Why is it so important to buy books at events?

This post is all personal opinion that I have gained from attending events in the past.

It should be of no surprise that I like attending author events. I have traveled for events in the past but I like it best when an event is local. I know I am fortunate enough to live in a big city, which helps but I have learned something else that helps: book sales at an event.

Before I started working at a bookstore or even blogging, I attended book events. I remember standing in line at my first Comic-Con (and really my first book event ever) and over-hearing someone talking about how they waited to purchase their book until the convention. This struck me as odd because the book was out for a couple months. I eavesdropped some more and heard the author thank this person because numbers really mattered in determining if they would return the following year. That stuck with me. If there was an author I was excited to see, and would like to see return in the future, I should prove to someone that I wanted them here. The simplest way to do this? Buy the book.

The publishing industry is all about numbers. One of the more important numbers is how many copies of a book are sold. If an author is selling a lot of books, the publisher is more than likely going to publish more books from said author. One form of marketing done by publishing houses is sending authors on a book tour. This can include bookstores and libraries or even festivals and conventions. There are also times where the author will foot the bill themselves. So these tours and events cost money (whether is be the author or the publisher) and in order for the tour to be deemed successful (in the monetary sense) the person dishing out the money wants to see that a certain number of books sold. The easiest way to determine that? Look at the number of copies sold at the event.

Say one tour stop only had 5 books purchased and another had 25 books purchased. I swear this isn’t a math problem! If someone is just looking at these numbers (say the publisher), then the one where 25 books were sold is going to be deemed more successful. The time has come where the publisher wants to have another tour, whether it be the same author or an author in a similar genre. One of the things they are going to look at in determining locations is where tours and events have been successful for their authors in the past.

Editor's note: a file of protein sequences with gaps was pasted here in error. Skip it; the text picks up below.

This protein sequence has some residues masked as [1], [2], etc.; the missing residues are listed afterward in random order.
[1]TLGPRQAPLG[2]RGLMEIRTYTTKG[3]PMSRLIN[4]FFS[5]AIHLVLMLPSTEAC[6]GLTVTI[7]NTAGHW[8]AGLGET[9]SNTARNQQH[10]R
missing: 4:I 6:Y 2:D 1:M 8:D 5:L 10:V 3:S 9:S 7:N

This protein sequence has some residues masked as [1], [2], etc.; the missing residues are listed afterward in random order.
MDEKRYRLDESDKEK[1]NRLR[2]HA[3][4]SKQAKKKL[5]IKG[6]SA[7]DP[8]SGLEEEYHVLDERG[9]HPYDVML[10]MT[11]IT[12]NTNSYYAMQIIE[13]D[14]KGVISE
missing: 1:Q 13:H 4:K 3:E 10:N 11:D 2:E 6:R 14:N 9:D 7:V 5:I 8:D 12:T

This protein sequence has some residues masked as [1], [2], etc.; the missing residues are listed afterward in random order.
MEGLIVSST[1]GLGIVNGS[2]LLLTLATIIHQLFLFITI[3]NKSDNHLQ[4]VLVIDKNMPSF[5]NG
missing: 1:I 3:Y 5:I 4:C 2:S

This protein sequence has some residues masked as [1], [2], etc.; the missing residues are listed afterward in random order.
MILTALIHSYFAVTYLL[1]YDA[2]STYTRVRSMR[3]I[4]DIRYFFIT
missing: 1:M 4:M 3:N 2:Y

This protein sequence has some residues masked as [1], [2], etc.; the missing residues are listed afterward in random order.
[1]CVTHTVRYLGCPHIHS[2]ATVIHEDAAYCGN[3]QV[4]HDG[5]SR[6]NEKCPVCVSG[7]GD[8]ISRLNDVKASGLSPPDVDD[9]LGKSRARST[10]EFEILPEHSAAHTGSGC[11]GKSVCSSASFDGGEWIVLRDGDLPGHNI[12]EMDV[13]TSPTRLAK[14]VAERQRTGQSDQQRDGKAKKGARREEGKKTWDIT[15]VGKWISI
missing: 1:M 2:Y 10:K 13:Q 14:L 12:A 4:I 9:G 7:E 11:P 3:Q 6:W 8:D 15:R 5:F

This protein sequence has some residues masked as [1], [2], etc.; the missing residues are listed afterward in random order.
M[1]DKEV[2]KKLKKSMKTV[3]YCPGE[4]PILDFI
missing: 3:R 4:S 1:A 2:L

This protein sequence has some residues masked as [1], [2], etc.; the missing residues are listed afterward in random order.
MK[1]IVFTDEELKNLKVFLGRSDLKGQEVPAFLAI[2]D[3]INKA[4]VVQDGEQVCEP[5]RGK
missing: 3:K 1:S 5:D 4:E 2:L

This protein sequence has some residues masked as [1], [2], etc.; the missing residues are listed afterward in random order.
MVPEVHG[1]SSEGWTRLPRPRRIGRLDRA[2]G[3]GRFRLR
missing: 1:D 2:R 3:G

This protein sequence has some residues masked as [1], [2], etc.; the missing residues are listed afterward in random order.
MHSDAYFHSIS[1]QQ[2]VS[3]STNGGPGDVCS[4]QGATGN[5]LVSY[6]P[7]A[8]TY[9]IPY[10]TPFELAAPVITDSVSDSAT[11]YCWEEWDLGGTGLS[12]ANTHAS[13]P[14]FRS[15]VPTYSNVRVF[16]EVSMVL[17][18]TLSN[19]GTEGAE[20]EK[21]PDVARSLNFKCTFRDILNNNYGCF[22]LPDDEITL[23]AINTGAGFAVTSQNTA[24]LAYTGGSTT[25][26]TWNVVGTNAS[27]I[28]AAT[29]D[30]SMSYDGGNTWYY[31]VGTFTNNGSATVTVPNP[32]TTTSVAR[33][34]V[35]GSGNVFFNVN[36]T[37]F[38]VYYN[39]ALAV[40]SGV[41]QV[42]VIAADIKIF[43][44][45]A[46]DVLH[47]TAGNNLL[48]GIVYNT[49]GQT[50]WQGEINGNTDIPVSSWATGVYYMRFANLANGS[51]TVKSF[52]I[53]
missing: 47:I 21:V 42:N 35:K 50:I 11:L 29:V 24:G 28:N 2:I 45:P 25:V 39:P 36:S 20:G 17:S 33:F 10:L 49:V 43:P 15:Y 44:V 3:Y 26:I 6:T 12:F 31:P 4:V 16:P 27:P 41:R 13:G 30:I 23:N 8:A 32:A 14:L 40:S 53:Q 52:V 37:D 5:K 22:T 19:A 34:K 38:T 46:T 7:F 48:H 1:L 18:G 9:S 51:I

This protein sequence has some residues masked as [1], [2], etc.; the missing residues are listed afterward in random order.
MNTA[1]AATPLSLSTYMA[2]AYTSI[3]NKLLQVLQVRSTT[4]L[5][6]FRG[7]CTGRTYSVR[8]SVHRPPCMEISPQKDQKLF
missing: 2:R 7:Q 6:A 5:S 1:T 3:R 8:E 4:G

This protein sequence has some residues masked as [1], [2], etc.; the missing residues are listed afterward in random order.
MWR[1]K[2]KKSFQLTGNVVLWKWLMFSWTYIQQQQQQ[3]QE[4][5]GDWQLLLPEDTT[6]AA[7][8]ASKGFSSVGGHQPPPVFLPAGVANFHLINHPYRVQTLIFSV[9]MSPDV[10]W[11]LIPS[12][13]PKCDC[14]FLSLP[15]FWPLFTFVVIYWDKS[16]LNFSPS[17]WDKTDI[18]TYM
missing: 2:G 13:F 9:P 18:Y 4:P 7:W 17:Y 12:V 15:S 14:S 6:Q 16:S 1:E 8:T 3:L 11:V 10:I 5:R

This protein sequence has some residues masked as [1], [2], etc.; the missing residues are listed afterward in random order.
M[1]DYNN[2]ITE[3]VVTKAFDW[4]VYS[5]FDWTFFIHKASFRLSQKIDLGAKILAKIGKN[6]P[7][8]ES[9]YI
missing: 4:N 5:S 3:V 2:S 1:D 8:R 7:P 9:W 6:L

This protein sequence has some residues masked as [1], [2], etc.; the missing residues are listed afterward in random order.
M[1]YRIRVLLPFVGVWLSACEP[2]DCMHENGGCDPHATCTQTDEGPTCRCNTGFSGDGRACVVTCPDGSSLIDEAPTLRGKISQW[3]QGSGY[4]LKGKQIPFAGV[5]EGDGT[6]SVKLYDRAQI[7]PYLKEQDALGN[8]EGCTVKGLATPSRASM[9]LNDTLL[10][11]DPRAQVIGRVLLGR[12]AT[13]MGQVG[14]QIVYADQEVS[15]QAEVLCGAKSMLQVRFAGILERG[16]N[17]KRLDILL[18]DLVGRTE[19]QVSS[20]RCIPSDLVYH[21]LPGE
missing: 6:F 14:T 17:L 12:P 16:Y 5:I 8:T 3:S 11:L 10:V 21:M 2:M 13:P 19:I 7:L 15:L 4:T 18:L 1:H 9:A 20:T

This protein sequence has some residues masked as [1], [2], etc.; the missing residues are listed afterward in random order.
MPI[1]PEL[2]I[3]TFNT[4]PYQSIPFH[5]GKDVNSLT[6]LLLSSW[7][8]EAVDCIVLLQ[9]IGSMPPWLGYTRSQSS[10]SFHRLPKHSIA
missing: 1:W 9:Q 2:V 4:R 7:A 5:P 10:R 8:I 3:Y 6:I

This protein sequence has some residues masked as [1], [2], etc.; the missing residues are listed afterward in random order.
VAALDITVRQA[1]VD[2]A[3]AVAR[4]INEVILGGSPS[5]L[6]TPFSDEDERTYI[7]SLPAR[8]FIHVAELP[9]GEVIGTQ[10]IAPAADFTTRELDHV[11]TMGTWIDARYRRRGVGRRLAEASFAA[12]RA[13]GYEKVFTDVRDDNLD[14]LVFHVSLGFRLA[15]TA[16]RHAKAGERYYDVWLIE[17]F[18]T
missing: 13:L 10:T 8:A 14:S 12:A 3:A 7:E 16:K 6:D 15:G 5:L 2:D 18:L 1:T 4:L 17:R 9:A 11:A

I have always been pro buying books at an event but I know some people didn’t know the reasoning behind it. If I was going to an event in the past, whether a single author or a panel of authors, I would always buy at least 1 book from the hosting bookstore. It can be easy to see the prices on Amazon and make the decision to purchase books there but it can end up not benefiting you in the end if you want to see that author on tour again.

One last thing: book sales can and do get tracked by region by both publisher and author. I have had an author tell me that the reason their book tour included a stop in the Chicago area is because it is one of their biggest markets. Just something to think about!

**This post is my opinion and in no way is reflective of my employer**

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3 thoughts on “Why is it so important to buy books at events?

  1. Tamara @ Tamaraniac says:

    I so agree with all of this! As someone who goes to events at a bookstore often, the books selling at the event is so important for the author, published, AND bookstore. That’s why I’ve found that many bookstores require you to buy a book if you’re going to have a signing ticket. I also think that if it’s an event far away and you can’t buy the book from the store/event right when it’s released, maybe you can buy a different book by the author or another copy of the same book.

  2. Kristin says:

    I completely agree with this! Sometimes if I *really* can’t wait, I’ll purchase the book beforehand and with the intention of giving the unsigned copy to a friend and I’ll get a new copy at the event. There are also some stores that will require you to buy at least one book (it can be any book) in order to get yours signed so I’m not sure how that factors in since you’d still be spending money to say you want that author there. Sometimes I’ll do that and buy a earlier title of theirs I might not have read.

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